Words by Elizabeth Sturgeon
Photos provided by The Caron Gallery
Robin Whitfield’s watercolor work wades knee-deep in the Mississippi River. Her subject matter, her pigments and her kayak-turned studio are all based in the state’s swamps and forests.
As she ventures through both her home in Grenada and the surrounding areas, Robin explores the biodiversity around her through her painting. That biodiversity is vivid and colorful, and her watercolor captures its beauty and life.
Robin’s career was born in Mississippi, taking form during her time at Delta State University and growing through her downtown Grenada studio. She traded oil paints for watercolors, which are light and easy to transport for her on-site, plein air painting.
While developing and mastering her style, Robin became more acquainted with the plants and animals around her, ones she didn’t recognize or know the names of before. She entered her artistic career somewhat intimidated by the mystery of the subject and her process, one that she now embraces.
“Unlike my early days of becoming an artist, uncertainty has come as an old friend. I didn’t know I missed her,” Robin says in a recent blog post for the Caron Gallery. “My hand reaches for a new color and movement all on its own… changing the direction of the painting.”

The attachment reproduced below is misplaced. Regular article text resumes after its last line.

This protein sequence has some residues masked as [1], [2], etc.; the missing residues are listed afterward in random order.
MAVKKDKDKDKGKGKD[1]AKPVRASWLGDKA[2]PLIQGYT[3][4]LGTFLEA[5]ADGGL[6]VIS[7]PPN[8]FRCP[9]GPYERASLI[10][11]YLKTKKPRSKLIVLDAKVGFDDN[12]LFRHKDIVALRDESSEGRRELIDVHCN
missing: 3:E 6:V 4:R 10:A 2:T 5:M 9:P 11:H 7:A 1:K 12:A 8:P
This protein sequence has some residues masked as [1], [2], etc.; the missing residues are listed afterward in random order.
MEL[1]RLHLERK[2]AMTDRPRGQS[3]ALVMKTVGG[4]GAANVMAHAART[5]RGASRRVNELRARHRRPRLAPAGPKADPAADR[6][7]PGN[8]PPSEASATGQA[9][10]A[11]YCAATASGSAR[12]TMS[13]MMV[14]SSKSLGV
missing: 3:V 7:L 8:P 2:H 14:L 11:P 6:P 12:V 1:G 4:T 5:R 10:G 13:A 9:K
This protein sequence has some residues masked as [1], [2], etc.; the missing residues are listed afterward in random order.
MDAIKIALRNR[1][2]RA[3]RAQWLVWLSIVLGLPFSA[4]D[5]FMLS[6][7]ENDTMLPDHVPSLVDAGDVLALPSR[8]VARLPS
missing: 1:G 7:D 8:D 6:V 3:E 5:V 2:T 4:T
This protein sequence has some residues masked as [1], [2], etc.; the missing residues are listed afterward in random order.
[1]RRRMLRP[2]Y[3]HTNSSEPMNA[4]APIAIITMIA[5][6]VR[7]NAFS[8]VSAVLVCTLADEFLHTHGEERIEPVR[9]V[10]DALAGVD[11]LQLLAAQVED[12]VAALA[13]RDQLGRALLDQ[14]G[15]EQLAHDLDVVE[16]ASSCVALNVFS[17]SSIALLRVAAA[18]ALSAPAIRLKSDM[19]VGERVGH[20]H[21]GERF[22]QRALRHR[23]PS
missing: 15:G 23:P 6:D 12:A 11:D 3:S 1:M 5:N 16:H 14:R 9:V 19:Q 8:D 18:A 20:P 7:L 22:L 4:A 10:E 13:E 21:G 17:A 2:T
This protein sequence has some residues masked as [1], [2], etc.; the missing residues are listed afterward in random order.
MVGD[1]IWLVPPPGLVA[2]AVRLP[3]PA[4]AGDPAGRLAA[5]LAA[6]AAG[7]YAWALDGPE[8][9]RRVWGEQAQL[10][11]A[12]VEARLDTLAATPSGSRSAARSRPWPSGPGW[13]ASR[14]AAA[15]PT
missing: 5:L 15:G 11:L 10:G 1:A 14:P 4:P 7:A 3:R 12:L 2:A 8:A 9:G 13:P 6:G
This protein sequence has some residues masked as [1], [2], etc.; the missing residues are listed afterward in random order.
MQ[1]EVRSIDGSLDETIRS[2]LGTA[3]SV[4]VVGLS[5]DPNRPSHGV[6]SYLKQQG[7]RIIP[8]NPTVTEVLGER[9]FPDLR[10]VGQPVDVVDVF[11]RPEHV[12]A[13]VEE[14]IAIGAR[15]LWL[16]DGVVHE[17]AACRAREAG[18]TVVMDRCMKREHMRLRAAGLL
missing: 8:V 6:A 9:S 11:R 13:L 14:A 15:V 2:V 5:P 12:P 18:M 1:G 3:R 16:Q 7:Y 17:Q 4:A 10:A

Her colors—greens and yellows and magentas—block out the pockets of trees and swamp life, then softly blend together. She describes that movement in her work as the magic and the uncertainty that happens beyond her control.
Through color and forms in her work, Robin presents the relationships within Mississippi’s ecological setting. Forests of sunlit auburn trees will sometimes meet shallow water, or branches lay crooked and dark across green patches of leaves.
Because she focuses on nature, she relies on what’s right in front of her as she paints. She has control over her strokes and colors, but she listens to the advice of her subject.
“What I am taking in with my senses and what the paint decides to do are the two main tensions that conjure the painting onto the paper,” Robin says. “This process reveals a beauty and poetry about nature that I can’t discover in any other way.”
Robin finds her inspiration in many different Mississippi parks and preserves, including Lee Tartt Nature Preserve, Malmaison Wildlife Management Area, Tallahatchie National Wildlife Refuge and Holly Springs National Forest.
She describes these outdoors spaces as her shelters and as places that drive her to open her eyes and mind and connect to the present moment. And when she finds and sees that present moment, she captures it with her colors.
Robin’s work can be found in the Caron Gallery, a Tupelo gallery that showcases about 40 Mississippi artists. The gallery carries abstracts, figures, modern and traditional landscapes, like those by Robin, and other mediums and styles all connected by the warmth and brightness of Mississippi.